1. Obtain FSIS 9060-7 for casings derived from swine slaughtered in the U.S. The following statements must be in the Remarks section or on an FSIS letterhead certificate:
          1. "The casings were derived from pigs born and raised in the U.S. or legally imported from Canada and subjected to ante-mortem and post-mortem veterinary inspection conducted by official inspectors at the time of slaughter. The casings were transported to the approved facilities in a manner to prevent contamination with infectious animal disease."
          2. "The casings were stored in clean and sanitary containers and handled in a way to prevent contamination with infectious animal disease."
          3. "Natural casings from the United States or Canada of porcine origin."
          4. Name, address, and establishment number of approved casings facility.
        2. Obtain FSIS 9060-18 for imported pork casings. The following statements must be in the Remarks section or on an FSIS letterhead certificate:
          1. "At the time of import to the United States it has been confirmed by official inspection, or confirmed by health certificates issued by the originating government that the casings do not have risk of infection with contagious animal disease. The casings were transported to the approved facilities in a manner to prevent contamination with infectious animal disease."
          2. "The casings were stored in clean and sanitary containers and handled in a way to prevent contamination with infectious animal disease."
          3. "Natural casings from (country of origin) of porcine origin."
          4. "Name, address, and establishment number of approved casings facility."

          Note: APHIS regulation (9 CFR 96.3) requires imported natural casings to be certified by the originating country as coming from healthy animals which received antemortem and postmortem inspection and are clean and sound and were prepared in a sanitary manner. Producers must be able to demonstrate that the casings comply with the country of origin requirements indicated above.
    3. Pharmaceutical requirements. Obtain FSIS Form 9135-3 only if the product bears the U.S. mark of inspection. Export certification of inedible products, other than technical animal fat (9 CFR 351) and certified pet food (9 CFR 355), is no longer provided by FSIS. Exporters should contact APHIS field offices to obtain information about certification of inedible products. A list of APHIS offices is available at APHIS' Web site.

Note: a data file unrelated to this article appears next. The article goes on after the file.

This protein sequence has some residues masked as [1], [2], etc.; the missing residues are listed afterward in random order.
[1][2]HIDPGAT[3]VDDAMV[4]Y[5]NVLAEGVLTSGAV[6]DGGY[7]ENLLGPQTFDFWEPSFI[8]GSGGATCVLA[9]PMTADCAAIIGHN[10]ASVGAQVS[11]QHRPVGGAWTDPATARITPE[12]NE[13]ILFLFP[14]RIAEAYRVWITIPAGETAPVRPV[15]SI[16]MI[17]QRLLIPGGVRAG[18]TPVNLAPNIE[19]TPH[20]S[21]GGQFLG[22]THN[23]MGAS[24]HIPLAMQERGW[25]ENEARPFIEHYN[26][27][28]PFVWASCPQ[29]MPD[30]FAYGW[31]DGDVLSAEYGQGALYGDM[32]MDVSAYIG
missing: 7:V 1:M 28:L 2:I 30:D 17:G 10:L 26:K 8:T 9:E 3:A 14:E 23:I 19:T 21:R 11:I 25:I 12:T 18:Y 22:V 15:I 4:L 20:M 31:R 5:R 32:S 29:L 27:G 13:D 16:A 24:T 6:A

4. Military requirements for red meat purchases. Delivery/Purchase Order Number must be placed on the face of FSIS Form 9060-5 for all Defense Personnel Support Center (DPSC) purchases of meat. Military shipments must also be accompanied by a completed FSIS Form 9290.1.
    5. When multiple establishments must be entered into blocks 5, 6, and/or 8 of FSIS form 9290-1 it is acceptable to use a continuation sheet that includes the MP(J) number of the 9060-5 and is signed by the same individual signing the 9060-5 and 9290-1.
    6. Include the word "chilled" or "frozen" as applicable, on FSIS Form 9060-5 under product description and on FSIS Form 9290-1 in Block 2.
    7. On FSIS Form 9290-1, indicate species for each item in Block 1; for example, franks made of pork and chicken must be shown as "pork and chicken". "FSIS" should be placed in Block 10 for fresh/frozen product.
    8. When multiple establishments must be entered into blocks 5, 6, and/or 8 of FSIS form 9290-1 it is acceptable to use a continuation sheet that includes the MP(J) number of the 9060-5 and is signed by the same individual signing the 9060-5 and 9290-1.
    9. Any container of meat product exported to Japan, regardless of the product's source, that transits through a third country, must be sealed with an official USDA seal at a USDA inspected facility. The following statement must be typed on a FSIS Letterhead Certificate: